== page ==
St Paul’s Cathedral has been here for over 1,400 years. It has been built and rebuilt five times, and always its main purpose has been as a
place of worship and prayer.
St Paul's, with its world-famous dome, is an iconic feature of the London skyline. Step inside and you can enjoy the Cathedral's awe-inspiring
interior, and uncover fascinating stories about its history.
Learning & Faith
Lifelong learning is a core part of the our work, delivered through a variety of events by St Paul's Institute, and the
Cathedral's Adult Learning and Schools & Family Learning departments.
History & Collections
For more than 1,400 years, a Cathedral dedicated to St Paul has stood at the highest point in the City. The present Cathedral is the
masterpiece of Britain's most famous architect Sir Christopher Wren.
Behind the scenes, the cost of caring for St Paul's and continuing to deliver our central ministry and work is enormous and the generosity of
our supporters is critical.
Widely considered to be one of the world’s most beautiful buildings and a powerful symbol of the splendour of London, St Paul’s Cathedral is a
breathtaking events venue.
Abolition of slavery commemorated in art installation at St Paul's
04 March 2014
Six steel figures by a renowned African artist have been placed inside St Paul’s Cathedral, to commemorate the
abolition of slavery and the 50th anniversary of Martin Luther King Jr preaching at the
All the World is now Richer, an
installation by Sokari Douglas Camp CBE, is a work made of six life-sized steel figures, standing in a line to represent successive stages of
the slavery story.
The figures arrived at the Cathedral on Monday 3 March - just hours after 12 Years a Slave had
been named best film at the Oscars - and will remain, just inside the Great West Doors for three months.
Having already been displayed at Bristol Cathedral, Norwich Cathedral and St George’s Hall in Liverpool, the sculptures are inspired by the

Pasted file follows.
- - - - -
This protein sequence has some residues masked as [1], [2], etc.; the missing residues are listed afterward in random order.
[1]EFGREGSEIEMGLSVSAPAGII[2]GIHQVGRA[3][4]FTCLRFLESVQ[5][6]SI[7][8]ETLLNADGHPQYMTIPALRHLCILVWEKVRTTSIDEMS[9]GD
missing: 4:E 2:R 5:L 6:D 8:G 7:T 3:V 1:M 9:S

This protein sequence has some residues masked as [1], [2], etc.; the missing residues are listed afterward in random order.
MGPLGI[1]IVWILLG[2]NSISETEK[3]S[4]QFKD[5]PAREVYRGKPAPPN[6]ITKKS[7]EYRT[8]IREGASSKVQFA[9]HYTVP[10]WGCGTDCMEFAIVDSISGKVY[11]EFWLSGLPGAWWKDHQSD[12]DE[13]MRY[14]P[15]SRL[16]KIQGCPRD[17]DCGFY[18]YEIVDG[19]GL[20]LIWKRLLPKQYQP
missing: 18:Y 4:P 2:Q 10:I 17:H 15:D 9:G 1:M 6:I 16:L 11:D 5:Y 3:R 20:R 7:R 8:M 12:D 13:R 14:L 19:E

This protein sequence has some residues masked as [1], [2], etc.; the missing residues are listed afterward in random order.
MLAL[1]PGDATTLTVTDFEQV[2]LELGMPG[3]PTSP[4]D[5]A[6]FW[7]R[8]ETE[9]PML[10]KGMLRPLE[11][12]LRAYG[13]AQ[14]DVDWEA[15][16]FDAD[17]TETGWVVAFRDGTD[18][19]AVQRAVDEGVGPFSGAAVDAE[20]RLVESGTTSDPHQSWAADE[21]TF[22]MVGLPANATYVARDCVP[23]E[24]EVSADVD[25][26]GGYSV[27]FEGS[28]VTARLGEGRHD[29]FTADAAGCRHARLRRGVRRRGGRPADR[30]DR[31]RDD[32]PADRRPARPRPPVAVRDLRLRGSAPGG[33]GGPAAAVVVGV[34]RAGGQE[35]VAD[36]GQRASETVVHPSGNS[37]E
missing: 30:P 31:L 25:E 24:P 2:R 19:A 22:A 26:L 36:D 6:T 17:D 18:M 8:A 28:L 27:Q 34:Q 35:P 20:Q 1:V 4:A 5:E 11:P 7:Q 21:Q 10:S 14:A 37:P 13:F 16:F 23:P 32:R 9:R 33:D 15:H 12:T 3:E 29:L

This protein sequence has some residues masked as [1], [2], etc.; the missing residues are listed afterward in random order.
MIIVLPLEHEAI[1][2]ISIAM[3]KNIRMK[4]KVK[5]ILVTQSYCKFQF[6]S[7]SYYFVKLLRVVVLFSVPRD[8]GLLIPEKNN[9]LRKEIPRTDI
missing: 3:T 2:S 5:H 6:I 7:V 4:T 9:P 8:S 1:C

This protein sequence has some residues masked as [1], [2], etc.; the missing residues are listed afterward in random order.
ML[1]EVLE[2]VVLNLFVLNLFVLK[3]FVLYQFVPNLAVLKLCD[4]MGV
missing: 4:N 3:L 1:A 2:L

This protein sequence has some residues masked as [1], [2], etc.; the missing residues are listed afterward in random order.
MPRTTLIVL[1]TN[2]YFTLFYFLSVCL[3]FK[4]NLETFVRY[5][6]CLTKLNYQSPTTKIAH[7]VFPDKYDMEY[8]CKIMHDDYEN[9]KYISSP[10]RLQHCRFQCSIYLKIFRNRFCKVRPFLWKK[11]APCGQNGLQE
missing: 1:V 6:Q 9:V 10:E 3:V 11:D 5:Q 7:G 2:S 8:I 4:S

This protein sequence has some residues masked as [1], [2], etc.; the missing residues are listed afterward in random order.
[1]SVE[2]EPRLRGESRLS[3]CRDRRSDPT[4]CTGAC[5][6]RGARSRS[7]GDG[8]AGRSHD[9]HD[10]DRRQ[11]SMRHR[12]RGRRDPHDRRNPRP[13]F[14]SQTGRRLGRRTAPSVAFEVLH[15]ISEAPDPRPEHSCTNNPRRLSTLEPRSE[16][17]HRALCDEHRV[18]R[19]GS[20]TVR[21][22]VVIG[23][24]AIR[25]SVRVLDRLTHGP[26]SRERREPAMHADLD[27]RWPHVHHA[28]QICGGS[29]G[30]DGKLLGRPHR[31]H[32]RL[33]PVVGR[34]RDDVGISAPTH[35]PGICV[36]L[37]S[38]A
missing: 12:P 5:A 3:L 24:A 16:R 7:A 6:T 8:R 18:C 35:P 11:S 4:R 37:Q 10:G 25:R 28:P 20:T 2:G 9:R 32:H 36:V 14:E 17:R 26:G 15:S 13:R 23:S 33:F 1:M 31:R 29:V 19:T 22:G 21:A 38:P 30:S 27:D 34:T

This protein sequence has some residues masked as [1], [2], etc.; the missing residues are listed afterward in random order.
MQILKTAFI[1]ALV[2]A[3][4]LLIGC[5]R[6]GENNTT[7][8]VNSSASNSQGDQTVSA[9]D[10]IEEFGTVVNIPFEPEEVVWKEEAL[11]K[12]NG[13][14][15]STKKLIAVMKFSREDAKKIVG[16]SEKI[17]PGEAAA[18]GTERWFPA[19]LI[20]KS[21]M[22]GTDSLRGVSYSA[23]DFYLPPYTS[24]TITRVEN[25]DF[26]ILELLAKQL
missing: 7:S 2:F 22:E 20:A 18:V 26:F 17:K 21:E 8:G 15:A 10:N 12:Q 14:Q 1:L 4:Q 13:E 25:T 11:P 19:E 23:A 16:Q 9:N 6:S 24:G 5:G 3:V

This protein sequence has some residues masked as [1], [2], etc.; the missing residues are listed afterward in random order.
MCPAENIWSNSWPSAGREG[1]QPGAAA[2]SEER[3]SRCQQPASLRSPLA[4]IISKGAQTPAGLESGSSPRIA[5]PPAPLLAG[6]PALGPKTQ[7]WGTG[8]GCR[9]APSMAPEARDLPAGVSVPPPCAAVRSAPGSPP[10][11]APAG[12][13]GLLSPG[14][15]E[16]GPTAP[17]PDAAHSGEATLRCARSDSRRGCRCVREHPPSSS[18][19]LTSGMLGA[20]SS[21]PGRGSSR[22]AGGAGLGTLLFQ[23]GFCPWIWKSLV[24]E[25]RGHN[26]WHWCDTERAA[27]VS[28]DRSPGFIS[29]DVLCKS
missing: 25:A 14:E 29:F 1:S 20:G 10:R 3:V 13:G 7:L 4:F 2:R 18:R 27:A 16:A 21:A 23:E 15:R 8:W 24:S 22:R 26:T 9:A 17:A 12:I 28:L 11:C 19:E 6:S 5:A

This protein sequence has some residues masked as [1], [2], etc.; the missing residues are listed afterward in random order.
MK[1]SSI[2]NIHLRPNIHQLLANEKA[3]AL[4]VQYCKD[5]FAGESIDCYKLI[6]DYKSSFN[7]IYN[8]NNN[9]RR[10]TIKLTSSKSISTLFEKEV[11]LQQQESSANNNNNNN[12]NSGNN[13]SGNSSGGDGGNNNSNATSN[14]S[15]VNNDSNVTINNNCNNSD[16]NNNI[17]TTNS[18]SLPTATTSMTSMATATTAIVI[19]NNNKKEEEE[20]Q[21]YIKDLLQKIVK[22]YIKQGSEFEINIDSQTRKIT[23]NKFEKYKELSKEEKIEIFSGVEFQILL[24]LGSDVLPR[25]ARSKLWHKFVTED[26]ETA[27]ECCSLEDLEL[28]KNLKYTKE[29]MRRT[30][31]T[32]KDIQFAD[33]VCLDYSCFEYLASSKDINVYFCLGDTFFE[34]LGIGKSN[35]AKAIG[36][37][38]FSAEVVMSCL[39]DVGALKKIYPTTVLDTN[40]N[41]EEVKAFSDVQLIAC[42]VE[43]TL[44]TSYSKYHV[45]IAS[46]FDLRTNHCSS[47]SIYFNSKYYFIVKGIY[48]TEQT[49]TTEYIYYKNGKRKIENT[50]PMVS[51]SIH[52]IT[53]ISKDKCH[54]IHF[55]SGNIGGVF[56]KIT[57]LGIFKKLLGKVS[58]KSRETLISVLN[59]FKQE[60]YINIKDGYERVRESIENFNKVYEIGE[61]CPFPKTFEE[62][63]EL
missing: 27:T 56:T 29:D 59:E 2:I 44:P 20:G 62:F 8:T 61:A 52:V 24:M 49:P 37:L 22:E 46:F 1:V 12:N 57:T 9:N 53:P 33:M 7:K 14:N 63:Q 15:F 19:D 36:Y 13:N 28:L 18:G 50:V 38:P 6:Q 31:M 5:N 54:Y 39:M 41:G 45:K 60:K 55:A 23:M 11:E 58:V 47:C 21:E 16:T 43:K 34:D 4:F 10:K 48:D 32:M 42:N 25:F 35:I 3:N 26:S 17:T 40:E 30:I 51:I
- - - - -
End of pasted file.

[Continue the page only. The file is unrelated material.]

words of liberated ex-slave William Prescott, who said: "They will remember that we were sold but they won’t remember that we were strong; they
will remember that we were bought but not that we were brave.”
Sokari’s work is intended to act as a constructive response to slavery. The work invites viewers to salute the survivors who have contributed
to the lives we lead today. And the work is particularly timely for St Paul’s, as 2014 marks 50 years since Dr Martin Luther King Jr preached at
the Cathedral as he travelled to Norway to collect his Nobel Peace Prize.
The Reverend Canon Mark Oakley, Chancellor of St Paul’s Cathedral said: "These solid, elemental and compelling sculptures by Sokari Douglas Camp
alert us to suffering and shame whilst also provoking us to hope. They celebrate the courage and resilience of those forced into slavery. They
remind us all of an appalling trade which some Christians and others fought hard to eradicate – and still do today. In this 50th anniversary year
of Martin Luther King Jr preaching at St Paul’s, this work is a celebration of the human spirit and the beauty of the unconquerable diversity of
all of us made in the divine image.”
The installation will be accessible to all Cathedral visitors. During regular sightseeing times, usual entry charges apply. All worshipers to the Cathedral (for whom there is never any
charge) will also be able to see the installation.
Sokari Douglas Camp CBE
Born in Nigeria, Sokari studied fine art at Central School of Art and Design and the Royal College of Art. She has had more than 40 solo
shows worldwide in the National Musuem of African Art, Smithsonian Institute, American Museum of National History, Setagaya Museum in Tokyo
and the British Museum. In 2005 she became an Honorary Fellow of London’s University of the Arts and was awarded CBE in recognition of her
services to the arts. www.sokari.co.uk
Dr Martin Luther King’s visit to St Paul’s
St Paul’s became most vigorously involved in the fight against racism when Canon John Collins joined the Cathedral Chapter in 1948. Collins
was deeply concerned with Civil Rights in the USA and the anti-apartheid movement in Africa. He was instrumental in getting Dr King to St
Text from Martin Luther King, Jr by Roger Bruns: "On 4 December, 1964 he and twenty-five friends
and family left the United States for Norway and the Nobel ceremonies. They stopped in London where the party was treated nearly like
royalty...From the pulpit of St Paul’s Cathedral he addressed a congregation of 4,000, giving a sermon The Three Dimensions of a Complete Life, the first sermon he had delivered in his ministry at Dexter
Five years later, Dr King’s widow, Coretta Scott King, became the first woman to preach in the Cathedral.